Life After Divorce

Going through a divorce can be extremely traumatic for everyone involved.  

People who undergo divorce face a variety of psychological issues including increased stress, lower life satisfaction, depression, increased medical visits, and an overall increase in mortality risk compared to those who remain married.   Along with losing the benefits of a happy marriage, which can act as a buffer against the normal stress in life, there is also the divorce process itself.   Depending on where people happen to live and the specific circumstances, divorce can be a long and drawn-out legal process involving mutual blame-casting and being forced to give testimony on many of the most sordid details of why a marriage happened to fail.   Add in the trauma involved in custody battles over children of the marriage and the entire divorce process can be a nightmare for many people.

Another issue surrounding the emotional impact of divorce involves communal orientation or the psychological need to care for others.  Married people (especially women) often get much of their personal sense of identity from their marital status and their self-identification as spouses or parents who feel a sense of responsibility for marital partners or children.  This is especially true in more traditional cultures that place a strong emphasis on marriage and family.  As a result going through divorce can often force people to change their very sense of self and make the divorce process especially stressful.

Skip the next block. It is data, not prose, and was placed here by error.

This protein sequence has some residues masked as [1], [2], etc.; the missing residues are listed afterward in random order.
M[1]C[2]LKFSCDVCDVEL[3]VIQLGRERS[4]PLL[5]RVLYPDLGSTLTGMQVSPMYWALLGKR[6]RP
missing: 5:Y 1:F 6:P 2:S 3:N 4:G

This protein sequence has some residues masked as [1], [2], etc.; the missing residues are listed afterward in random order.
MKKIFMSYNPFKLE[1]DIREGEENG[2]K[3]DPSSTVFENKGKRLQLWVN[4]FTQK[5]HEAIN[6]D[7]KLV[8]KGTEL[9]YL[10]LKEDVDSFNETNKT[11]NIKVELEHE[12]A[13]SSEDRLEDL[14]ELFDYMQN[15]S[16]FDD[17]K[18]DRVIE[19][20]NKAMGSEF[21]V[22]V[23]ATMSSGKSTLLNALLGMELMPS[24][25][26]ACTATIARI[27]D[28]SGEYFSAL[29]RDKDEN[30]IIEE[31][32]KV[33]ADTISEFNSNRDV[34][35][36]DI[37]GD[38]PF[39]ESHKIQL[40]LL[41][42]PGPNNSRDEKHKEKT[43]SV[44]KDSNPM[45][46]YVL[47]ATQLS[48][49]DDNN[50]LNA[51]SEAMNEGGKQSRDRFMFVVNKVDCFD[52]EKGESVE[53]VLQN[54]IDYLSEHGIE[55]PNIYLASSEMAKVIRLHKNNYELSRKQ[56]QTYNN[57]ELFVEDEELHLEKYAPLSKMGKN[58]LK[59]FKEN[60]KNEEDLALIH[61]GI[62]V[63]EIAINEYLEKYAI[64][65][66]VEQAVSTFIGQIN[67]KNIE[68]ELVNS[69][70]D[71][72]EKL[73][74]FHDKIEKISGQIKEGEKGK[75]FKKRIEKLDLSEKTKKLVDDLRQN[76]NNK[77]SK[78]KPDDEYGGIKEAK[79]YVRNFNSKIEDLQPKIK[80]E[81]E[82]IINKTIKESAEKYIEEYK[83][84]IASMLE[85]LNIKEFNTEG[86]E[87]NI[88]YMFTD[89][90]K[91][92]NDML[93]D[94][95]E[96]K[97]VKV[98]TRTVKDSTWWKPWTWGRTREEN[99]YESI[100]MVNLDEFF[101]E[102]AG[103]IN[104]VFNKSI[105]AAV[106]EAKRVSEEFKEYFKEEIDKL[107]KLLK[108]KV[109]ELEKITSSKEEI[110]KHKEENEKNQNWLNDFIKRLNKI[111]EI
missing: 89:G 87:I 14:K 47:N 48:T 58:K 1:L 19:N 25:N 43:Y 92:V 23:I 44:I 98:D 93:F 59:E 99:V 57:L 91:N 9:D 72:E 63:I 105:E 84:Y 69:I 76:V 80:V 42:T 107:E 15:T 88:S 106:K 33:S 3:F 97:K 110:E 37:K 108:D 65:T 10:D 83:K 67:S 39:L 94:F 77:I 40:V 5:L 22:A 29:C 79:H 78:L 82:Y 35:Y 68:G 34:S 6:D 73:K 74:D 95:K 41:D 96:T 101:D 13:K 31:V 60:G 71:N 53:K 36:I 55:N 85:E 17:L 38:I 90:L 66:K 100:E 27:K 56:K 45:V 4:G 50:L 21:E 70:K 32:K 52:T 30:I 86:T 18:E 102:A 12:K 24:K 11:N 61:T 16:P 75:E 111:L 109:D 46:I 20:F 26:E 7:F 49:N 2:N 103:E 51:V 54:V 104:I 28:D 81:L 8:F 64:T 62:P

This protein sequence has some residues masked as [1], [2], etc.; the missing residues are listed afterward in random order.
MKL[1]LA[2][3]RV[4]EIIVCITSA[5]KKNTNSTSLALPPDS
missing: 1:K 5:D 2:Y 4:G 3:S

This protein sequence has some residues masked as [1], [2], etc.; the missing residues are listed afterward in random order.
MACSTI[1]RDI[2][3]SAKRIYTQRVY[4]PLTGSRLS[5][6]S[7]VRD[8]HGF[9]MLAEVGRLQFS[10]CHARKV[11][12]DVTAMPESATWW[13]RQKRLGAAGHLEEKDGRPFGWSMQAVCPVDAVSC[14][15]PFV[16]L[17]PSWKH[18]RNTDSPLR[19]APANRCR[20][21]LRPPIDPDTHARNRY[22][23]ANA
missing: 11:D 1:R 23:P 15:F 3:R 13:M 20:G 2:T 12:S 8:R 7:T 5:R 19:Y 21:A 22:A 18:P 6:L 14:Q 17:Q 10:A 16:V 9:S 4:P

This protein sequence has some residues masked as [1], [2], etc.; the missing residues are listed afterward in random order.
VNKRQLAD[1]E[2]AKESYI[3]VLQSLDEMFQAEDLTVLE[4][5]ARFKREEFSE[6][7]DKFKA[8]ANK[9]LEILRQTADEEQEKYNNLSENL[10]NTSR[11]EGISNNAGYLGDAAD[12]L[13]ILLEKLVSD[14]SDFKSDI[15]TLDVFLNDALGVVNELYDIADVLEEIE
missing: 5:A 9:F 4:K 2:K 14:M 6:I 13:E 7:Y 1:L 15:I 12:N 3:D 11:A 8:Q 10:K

But is divorce always going to have a negative impact on the people involved? Nnot everyone is going to be worse off following a divorce.   If anything, the risk for a poor outcome seems to vary depending on how well people are able to cope following divorce and what married life was like before the couple decides to separate.    While most research looking into the aftermath of divorce has focused on psychological factors that can lead to poor outcomes, studies examining why many people are often better off following divorce aren't so common.

To read more, check out my new Psychology Today blog post.

           

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